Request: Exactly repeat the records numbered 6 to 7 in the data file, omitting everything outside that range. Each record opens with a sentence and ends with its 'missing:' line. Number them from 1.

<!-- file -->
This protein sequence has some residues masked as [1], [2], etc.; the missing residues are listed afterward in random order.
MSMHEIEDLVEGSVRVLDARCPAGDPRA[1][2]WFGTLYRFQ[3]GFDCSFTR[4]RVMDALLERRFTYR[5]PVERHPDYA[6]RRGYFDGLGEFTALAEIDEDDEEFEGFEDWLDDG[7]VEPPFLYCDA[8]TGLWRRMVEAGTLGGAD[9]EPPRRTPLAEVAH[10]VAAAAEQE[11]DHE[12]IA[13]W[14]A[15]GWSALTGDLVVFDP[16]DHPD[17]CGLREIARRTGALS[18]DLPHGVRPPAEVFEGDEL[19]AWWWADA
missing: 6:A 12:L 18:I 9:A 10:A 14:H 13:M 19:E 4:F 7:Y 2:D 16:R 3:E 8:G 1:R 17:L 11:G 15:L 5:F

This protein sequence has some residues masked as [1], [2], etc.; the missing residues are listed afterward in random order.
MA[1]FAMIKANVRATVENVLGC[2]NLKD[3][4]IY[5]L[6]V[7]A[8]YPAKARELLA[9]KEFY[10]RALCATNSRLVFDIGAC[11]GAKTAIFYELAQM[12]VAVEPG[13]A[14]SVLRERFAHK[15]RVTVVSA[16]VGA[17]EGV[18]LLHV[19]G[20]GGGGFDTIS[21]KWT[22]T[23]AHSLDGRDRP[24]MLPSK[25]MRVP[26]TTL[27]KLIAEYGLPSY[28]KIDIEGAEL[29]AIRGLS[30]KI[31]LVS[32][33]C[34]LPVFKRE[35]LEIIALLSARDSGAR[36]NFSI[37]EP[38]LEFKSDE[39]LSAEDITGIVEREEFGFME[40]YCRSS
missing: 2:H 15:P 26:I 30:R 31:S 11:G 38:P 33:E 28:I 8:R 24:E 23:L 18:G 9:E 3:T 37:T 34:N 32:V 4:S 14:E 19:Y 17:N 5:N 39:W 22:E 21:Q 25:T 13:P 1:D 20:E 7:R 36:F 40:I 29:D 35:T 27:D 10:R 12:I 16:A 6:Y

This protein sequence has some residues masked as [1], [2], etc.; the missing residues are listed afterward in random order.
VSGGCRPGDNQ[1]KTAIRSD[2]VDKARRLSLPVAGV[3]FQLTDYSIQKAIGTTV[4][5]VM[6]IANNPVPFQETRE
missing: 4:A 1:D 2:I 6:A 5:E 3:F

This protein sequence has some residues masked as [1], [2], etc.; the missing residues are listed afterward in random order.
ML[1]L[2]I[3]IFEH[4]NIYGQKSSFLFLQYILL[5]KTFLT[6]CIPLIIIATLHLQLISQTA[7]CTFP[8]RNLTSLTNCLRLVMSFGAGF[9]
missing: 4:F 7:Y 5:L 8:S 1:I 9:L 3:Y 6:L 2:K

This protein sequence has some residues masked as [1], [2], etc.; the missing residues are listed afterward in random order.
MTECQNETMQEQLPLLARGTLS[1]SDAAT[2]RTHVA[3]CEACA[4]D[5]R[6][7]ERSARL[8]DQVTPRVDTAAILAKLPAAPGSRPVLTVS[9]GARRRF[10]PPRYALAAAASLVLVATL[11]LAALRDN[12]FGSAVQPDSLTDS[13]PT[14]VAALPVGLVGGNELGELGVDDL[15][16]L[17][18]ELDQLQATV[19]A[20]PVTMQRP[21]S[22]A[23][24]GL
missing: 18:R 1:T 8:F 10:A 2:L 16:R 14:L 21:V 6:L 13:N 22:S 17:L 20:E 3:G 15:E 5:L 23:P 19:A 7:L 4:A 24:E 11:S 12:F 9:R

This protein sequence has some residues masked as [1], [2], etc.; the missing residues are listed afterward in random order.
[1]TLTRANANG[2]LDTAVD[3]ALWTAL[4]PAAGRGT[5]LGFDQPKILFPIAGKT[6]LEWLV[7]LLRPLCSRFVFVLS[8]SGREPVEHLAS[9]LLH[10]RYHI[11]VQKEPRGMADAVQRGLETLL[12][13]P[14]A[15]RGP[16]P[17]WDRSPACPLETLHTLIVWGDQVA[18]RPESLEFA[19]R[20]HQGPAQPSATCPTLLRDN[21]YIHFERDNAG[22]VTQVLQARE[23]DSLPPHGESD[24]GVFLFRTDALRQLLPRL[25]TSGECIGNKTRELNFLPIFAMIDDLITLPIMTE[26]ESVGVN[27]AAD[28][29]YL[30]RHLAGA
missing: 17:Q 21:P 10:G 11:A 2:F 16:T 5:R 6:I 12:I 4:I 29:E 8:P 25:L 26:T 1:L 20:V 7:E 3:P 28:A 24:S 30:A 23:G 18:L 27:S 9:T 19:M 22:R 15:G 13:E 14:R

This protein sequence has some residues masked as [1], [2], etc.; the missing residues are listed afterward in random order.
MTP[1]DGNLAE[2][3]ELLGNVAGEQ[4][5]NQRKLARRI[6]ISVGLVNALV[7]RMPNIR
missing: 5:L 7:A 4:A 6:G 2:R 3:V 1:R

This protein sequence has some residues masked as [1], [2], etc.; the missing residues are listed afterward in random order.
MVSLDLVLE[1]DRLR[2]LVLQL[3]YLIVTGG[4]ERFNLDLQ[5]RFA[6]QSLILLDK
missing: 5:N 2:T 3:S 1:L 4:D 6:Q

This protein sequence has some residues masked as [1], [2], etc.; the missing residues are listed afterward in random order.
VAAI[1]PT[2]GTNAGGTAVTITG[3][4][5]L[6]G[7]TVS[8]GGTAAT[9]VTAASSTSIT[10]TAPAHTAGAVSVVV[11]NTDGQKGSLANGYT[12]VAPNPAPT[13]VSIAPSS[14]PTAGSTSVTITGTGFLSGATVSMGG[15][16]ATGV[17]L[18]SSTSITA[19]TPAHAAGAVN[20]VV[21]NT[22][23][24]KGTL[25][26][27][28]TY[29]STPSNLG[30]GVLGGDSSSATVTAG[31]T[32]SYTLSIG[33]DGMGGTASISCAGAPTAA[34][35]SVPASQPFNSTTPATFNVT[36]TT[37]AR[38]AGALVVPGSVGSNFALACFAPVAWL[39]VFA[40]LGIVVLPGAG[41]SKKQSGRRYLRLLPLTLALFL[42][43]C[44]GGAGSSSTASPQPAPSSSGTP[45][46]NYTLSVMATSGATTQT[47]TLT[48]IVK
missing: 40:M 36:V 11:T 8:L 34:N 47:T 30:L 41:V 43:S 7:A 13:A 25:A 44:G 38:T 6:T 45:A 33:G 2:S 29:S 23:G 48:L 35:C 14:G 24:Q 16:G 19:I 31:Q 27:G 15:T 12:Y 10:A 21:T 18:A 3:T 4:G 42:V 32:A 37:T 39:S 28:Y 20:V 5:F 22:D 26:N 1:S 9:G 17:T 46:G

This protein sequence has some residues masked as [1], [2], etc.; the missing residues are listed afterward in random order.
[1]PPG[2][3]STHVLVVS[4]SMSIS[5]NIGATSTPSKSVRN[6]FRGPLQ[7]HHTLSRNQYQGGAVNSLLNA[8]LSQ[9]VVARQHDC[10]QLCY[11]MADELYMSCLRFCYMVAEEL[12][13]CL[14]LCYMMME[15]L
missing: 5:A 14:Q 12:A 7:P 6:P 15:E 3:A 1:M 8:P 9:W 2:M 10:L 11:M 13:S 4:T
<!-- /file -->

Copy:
This protein sequence has some residues masked as [1], [2], etc.; the missing residues are listed afterward in random order.
[1]TLTRANANG[2]LDTAVD[3]ALWTAL[4]PAAGRGT[5]LGFDQPKILFPIAGKT[6]LEWLV[7]LLRPLCSRFVFVLS[8]SGREPVEHLAS[9]LLH[10]RYHI[11]VQKEPRGMADAVQRGLETLL[12][13]P[14]A[15]RGP[16]P[17]WDRSPACPLETLHTLIVWGDQVA[18]RPESLEFA[19]R[20]HQGPAQPSATCPTLLRDN[21]YIHFERDNAG[22]VTQVLQARE[23]DSLPPHGESD[24]GVFLFRTDALRQLLPRL[25]TSGECIGNKTRELNFLPIFAMIDDLITLPIMTE[26]ESVGVN[27]AAD[28][29]YL[30]RHLAGA
missing: 17:Q 21:P 10:G 11:A 2:F 16:T 5:R 6:I 12:I 4:I 29:E 8:P 25:L 26:T 1:L 20:V 7:E 3:P 28:A 24:S 30:A 23:G 18:L 27:S 9:T 19:M 22:R 15:G 13:E 14:R

This protein sequence has some residues masked as [1], [2], etc.; the missing residues are listed afterward in random order.
MTP[1]DGNLAE[2][3]ELLGNVAGEQ[4][5]NQRKLARRI[6]ISVGLVNALV[7]RMPNIR
missing: 5:L 7:A 4:A 6:G 2:R 3:V 1:R